Massachusetts Announces Clean Energy and Climate Plan

Massachusetts announced its Clean Energy and Climate Plan for 2020: it lays out how the state will achieve its targets under its Global Warming Solutions Act of 2008.

The law commits the state to reducing greenhouse gas (GHG) emissions 25% below 1990 levels by 2020, and 80% by 2050.

Secretary of Energy and Environmental Affairs Ian Bowles said  the plan won’t require new regulations or costs for businesses and residents that go beyond what they’ll receive in savings.

Bowles said that proves the first 20-30% GHG cut can be achieved cost-effectively nationwide. He expects the plan to create almost 50,000 jobs.

The state plans to reduce emissions from buildings by 9.8%; from utilities by 7.7%; from transportation by 7.6%; and non-energy emissions by 2%.

One of the ways Massachusetts may cut transportation-related emissions is through a pilot pay-as-you-drive car insurance (PAYD), where people can qualify for lower rates if they drive less.  Discounts apply when drivers stay below a threshold of miles traveled each year. Insurance companies benefit because the less people drive, the lower their risk for accidents.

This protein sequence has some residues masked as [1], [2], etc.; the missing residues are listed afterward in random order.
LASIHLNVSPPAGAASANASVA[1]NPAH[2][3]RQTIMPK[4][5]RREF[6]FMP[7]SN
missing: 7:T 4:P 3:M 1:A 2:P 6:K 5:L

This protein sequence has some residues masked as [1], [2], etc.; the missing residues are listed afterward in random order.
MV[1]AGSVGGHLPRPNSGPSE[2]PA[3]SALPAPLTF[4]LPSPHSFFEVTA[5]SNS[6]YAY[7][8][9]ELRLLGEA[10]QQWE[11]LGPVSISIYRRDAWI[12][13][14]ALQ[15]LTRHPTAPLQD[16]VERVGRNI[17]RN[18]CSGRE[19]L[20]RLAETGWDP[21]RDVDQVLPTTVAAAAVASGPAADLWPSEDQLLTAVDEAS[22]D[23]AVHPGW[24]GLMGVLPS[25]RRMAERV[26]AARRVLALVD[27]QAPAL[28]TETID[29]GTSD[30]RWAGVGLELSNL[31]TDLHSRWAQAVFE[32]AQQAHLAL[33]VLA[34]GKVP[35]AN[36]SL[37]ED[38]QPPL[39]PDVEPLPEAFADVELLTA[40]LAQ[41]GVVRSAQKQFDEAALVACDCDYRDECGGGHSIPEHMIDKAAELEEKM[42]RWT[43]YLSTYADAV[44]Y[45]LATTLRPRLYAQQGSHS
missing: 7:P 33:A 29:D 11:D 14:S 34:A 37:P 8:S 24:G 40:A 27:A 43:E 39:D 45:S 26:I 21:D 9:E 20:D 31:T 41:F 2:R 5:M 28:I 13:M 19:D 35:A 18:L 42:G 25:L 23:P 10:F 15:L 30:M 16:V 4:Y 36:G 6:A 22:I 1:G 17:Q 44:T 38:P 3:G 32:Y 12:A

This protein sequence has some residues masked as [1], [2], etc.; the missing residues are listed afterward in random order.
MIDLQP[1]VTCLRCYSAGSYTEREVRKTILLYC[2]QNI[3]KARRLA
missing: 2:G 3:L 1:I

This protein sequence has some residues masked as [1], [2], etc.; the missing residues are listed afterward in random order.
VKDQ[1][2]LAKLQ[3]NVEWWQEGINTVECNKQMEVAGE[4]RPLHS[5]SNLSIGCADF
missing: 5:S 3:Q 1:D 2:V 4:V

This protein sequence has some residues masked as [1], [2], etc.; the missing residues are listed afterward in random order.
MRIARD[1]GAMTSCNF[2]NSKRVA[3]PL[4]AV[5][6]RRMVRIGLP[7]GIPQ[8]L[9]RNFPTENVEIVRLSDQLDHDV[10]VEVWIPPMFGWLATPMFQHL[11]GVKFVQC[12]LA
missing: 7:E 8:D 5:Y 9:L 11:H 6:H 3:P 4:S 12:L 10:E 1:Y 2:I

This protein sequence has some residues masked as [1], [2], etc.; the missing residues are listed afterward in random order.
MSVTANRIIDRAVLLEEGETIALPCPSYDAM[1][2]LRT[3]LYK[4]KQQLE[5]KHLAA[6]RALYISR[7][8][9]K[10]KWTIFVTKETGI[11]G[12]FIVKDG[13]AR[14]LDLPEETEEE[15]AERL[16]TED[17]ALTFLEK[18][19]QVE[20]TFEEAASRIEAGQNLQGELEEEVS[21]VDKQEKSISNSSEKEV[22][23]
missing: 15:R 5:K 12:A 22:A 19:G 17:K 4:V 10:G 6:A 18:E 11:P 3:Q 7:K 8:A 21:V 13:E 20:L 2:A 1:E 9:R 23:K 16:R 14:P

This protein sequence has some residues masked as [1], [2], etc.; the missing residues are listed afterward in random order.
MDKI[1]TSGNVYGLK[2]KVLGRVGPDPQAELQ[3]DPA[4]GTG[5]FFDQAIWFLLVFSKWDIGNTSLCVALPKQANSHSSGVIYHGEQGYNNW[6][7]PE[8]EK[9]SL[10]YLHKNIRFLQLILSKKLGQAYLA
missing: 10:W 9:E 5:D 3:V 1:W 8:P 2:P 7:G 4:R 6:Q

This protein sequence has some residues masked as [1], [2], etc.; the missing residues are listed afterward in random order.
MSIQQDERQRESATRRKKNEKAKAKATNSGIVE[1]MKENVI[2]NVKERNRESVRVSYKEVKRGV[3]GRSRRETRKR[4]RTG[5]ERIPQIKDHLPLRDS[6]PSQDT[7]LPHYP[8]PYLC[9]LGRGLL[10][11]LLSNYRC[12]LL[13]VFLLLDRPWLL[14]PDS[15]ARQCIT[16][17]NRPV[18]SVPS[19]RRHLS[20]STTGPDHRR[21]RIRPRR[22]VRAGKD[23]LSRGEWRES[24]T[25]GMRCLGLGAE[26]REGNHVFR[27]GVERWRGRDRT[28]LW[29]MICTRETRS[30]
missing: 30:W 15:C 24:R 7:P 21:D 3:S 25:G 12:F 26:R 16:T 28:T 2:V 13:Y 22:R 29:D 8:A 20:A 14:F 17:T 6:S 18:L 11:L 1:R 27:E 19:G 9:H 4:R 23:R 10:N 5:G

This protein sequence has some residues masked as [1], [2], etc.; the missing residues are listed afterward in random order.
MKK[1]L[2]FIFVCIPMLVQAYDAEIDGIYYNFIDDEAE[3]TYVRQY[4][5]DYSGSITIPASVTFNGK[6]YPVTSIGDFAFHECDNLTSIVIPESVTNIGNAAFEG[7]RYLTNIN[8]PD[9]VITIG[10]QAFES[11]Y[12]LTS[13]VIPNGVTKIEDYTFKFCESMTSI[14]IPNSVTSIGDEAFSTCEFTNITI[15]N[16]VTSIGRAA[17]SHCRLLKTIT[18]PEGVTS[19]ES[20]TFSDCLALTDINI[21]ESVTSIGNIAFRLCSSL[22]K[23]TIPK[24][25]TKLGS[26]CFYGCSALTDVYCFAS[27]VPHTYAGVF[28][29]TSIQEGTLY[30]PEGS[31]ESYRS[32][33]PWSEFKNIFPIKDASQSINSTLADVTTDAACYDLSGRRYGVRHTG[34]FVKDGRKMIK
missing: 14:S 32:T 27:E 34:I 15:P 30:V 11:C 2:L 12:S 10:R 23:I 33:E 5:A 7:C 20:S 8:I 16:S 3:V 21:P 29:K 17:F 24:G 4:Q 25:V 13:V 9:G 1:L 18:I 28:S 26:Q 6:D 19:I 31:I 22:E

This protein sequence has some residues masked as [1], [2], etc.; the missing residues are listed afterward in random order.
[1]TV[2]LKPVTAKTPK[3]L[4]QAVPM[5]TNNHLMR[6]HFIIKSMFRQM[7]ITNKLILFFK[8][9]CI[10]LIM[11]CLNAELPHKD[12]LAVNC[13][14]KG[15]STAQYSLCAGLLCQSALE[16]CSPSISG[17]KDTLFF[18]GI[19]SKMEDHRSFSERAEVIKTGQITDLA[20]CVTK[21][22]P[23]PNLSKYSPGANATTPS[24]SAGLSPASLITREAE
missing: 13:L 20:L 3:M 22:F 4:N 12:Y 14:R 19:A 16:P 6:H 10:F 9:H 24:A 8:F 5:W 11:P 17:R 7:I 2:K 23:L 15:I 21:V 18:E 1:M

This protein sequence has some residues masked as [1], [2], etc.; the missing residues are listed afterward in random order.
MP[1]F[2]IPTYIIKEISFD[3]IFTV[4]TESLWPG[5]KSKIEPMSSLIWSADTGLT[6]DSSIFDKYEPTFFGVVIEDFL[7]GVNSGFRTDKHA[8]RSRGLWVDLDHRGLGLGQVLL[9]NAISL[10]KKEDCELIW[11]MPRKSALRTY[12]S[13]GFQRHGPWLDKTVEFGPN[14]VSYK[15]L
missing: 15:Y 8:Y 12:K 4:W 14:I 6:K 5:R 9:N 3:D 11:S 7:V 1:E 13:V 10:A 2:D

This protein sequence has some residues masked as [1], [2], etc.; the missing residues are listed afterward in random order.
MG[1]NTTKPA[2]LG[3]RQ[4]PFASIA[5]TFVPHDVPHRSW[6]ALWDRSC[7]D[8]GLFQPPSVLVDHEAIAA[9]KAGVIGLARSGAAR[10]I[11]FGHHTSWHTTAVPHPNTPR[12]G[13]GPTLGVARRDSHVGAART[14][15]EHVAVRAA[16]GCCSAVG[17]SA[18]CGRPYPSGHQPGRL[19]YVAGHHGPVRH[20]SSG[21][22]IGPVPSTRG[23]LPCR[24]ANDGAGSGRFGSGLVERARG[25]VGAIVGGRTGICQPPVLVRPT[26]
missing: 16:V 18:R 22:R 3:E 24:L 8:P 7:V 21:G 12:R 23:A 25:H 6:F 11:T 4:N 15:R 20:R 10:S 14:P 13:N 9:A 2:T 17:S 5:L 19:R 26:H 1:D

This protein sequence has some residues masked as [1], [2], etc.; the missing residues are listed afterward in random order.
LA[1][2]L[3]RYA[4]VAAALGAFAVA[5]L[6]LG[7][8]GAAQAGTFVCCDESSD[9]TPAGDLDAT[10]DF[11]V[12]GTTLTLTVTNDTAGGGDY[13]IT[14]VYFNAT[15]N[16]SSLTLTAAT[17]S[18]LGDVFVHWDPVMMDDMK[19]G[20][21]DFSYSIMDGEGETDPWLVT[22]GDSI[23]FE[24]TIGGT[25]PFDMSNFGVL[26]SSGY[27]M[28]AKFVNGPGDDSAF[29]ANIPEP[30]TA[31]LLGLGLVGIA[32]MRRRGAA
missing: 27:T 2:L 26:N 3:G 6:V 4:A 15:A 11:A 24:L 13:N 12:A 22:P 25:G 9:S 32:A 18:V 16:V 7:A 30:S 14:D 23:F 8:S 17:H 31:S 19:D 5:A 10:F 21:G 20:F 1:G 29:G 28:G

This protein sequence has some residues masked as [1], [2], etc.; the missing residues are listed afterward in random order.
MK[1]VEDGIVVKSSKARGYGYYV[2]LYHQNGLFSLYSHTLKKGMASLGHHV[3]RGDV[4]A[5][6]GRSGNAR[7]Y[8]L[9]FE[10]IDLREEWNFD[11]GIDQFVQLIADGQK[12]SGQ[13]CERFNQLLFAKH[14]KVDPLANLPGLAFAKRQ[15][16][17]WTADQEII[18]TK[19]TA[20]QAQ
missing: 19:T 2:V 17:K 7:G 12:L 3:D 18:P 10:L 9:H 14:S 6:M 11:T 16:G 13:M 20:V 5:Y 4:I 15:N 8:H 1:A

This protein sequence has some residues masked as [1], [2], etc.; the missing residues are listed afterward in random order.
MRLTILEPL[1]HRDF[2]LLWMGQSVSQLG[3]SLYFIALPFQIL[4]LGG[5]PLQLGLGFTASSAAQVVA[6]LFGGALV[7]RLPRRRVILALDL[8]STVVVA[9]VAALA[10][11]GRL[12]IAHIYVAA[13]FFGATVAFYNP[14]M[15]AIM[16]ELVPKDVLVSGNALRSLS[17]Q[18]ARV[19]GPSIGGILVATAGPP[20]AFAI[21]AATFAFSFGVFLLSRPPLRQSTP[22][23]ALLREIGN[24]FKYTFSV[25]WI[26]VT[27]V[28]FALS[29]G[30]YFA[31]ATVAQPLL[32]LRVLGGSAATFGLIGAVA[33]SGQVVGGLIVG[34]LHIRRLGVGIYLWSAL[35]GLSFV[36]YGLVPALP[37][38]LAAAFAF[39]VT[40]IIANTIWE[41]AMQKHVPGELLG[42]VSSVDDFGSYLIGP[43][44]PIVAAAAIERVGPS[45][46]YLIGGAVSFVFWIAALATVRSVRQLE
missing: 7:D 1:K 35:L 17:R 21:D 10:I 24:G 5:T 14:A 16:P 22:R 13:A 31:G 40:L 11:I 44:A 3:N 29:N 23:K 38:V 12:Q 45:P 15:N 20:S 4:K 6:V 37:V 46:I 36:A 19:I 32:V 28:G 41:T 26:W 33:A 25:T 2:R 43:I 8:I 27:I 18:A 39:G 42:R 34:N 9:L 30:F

California insurance regulators have approved PAYD programs, and both NY and Mass. are considering them.  Mass. estimates a PAYD system could reduce emissions 2-9.5%.

Massachusetts has committed $2 billion to help buildings become more efficient, the largest source of emissions in the state.

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